Stimulating dynamic value: social capital and business incubation as a pathway to competitive success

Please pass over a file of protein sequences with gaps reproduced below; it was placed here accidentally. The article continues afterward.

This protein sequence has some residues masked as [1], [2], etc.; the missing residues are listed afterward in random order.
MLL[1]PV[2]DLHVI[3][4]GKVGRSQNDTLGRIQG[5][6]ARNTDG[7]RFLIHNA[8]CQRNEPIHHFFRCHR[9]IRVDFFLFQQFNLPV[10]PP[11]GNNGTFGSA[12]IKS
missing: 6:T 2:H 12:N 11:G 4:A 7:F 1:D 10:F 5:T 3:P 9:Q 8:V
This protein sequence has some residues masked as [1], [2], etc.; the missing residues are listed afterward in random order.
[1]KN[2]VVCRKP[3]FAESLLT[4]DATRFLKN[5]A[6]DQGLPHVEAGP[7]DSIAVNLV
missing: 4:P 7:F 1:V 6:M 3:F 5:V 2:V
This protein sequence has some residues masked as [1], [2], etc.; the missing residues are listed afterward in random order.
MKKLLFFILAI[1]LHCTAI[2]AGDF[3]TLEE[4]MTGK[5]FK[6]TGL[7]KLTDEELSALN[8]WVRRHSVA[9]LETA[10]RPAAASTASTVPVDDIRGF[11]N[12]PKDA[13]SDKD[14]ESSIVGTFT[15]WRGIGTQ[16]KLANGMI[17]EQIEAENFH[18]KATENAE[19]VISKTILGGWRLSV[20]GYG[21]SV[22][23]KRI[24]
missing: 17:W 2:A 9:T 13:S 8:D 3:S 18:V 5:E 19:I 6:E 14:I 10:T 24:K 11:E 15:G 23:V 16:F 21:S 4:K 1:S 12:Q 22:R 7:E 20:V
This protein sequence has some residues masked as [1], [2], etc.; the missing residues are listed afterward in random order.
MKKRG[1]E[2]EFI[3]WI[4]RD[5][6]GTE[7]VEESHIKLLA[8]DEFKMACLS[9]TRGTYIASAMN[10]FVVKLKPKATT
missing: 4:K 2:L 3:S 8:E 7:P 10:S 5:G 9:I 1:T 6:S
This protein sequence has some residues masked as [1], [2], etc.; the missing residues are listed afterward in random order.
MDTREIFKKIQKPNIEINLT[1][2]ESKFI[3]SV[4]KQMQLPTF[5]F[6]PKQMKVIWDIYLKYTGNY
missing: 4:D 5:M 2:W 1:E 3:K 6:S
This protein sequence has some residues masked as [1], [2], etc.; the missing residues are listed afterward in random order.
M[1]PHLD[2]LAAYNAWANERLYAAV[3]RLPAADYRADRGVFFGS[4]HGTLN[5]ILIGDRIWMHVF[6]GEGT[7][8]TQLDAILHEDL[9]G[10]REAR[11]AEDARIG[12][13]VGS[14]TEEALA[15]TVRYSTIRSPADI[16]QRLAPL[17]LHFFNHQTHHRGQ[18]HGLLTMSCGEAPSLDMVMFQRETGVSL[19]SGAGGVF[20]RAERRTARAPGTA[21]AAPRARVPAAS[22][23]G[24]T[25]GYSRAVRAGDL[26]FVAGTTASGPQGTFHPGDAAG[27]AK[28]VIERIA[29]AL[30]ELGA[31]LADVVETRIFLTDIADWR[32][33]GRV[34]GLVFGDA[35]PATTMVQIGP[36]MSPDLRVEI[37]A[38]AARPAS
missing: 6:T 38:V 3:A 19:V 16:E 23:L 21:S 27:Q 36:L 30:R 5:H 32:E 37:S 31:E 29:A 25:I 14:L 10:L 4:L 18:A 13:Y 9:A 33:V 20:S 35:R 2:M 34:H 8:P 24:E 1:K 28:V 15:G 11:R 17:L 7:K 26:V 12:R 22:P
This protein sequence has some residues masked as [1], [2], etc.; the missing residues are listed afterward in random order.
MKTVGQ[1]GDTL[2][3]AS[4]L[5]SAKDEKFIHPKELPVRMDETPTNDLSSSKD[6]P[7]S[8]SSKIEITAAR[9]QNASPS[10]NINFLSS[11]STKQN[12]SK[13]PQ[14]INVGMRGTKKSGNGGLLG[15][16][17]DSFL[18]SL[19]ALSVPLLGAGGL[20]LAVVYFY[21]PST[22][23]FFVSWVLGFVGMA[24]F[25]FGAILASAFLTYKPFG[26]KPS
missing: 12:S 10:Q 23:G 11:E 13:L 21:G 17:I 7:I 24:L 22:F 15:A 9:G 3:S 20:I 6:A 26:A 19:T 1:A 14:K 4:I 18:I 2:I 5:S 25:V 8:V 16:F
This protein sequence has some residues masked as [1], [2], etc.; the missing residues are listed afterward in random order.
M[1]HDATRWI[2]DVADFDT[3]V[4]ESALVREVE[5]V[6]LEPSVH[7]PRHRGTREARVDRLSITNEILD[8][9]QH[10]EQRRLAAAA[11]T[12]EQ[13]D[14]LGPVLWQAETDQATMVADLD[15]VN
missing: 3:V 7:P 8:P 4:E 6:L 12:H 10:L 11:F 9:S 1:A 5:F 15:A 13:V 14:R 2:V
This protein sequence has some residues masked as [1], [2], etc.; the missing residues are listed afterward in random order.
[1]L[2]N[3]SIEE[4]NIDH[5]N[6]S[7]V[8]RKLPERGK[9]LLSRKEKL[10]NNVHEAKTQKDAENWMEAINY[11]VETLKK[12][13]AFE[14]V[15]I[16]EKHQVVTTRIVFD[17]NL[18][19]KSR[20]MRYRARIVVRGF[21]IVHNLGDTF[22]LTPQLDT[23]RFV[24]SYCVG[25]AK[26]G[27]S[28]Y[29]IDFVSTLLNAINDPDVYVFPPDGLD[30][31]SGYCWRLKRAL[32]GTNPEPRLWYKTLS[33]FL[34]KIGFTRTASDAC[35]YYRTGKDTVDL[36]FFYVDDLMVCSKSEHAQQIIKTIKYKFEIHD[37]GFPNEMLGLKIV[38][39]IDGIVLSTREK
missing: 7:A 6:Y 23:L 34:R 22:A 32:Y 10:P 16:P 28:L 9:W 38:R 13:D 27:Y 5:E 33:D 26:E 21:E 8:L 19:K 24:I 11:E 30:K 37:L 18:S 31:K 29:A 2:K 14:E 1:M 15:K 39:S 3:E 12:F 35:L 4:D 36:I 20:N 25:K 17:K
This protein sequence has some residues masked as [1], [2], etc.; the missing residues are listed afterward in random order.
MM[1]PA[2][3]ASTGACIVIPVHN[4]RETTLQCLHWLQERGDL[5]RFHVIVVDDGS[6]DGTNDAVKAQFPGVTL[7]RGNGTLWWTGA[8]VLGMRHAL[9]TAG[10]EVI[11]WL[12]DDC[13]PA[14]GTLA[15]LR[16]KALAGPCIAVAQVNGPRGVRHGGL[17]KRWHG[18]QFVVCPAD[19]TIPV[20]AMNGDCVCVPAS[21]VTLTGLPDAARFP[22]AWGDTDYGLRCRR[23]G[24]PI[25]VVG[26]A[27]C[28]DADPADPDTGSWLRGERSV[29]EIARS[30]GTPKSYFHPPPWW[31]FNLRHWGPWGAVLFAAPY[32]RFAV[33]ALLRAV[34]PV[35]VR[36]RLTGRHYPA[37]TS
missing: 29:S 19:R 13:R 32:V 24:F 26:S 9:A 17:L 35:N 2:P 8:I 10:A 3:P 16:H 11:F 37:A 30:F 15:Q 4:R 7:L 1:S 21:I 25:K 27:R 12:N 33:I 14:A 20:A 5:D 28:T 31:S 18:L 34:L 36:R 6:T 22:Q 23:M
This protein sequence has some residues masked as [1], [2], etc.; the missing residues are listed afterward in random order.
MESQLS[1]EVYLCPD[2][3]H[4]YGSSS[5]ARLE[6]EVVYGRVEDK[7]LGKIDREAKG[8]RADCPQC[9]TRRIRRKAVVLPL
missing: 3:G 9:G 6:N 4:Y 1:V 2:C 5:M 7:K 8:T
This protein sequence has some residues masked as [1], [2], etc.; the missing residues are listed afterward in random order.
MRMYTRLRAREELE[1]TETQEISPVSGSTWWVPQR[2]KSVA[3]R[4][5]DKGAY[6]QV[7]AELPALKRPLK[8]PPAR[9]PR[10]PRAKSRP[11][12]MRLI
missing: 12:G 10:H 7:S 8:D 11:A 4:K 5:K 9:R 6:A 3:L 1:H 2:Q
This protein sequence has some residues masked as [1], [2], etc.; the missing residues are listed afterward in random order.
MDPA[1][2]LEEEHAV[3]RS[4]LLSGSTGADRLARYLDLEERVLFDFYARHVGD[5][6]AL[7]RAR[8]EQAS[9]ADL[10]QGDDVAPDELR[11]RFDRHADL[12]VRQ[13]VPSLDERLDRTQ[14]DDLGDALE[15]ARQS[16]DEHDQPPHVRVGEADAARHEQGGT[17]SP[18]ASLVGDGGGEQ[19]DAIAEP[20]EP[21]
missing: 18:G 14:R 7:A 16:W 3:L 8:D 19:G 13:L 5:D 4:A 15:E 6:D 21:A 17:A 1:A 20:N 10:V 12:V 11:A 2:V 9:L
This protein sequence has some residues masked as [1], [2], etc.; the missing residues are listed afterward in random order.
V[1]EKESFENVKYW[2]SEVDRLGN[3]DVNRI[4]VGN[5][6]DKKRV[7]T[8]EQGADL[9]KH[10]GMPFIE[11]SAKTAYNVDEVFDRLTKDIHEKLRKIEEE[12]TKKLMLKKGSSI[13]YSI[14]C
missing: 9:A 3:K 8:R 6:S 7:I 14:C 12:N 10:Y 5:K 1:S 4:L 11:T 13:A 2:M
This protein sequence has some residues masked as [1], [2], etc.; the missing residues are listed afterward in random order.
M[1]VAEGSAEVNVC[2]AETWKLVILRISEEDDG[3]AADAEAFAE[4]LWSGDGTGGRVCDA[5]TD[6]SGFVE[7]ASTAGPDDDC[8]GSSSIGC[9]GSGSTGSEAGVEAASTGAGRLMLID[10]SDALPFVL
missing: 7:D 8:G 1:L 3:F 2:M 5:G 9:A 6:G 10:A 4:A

Studies of business incubation tend to examine how managing the incubator can help incubating firms create value. In the past, emphasis has centred on the provision of core business services and the design of the incubator, but more recent approaches focus on the provision of a rich network through which an incubating firm can engage in collaborations. We argue that such provisions dictate only the opportunities for value creation; how incubating firms choose to behave and pursue network opportunities dictates the extent to which these opportunities can be realised and, thus, the value creation. Firms' destiny lies in the hands of their combinations of strategic networking activities, and incubation outcomes do not occur because of their mere presence in an incubator. We identify two value-stimulating behaviours (networking activities)—resource pooling activity (resource-seeking behaviour) and strategic network involvement (knowledge-seeking behaviour)—and develop a value matrix that classifies incubation into four types of outcomes on the basis of the extensive versus narrow combinations of these activities. Each incubation outcome has merits and can be used to inform the evaluation of incubating firms and the relational strategies of their managers.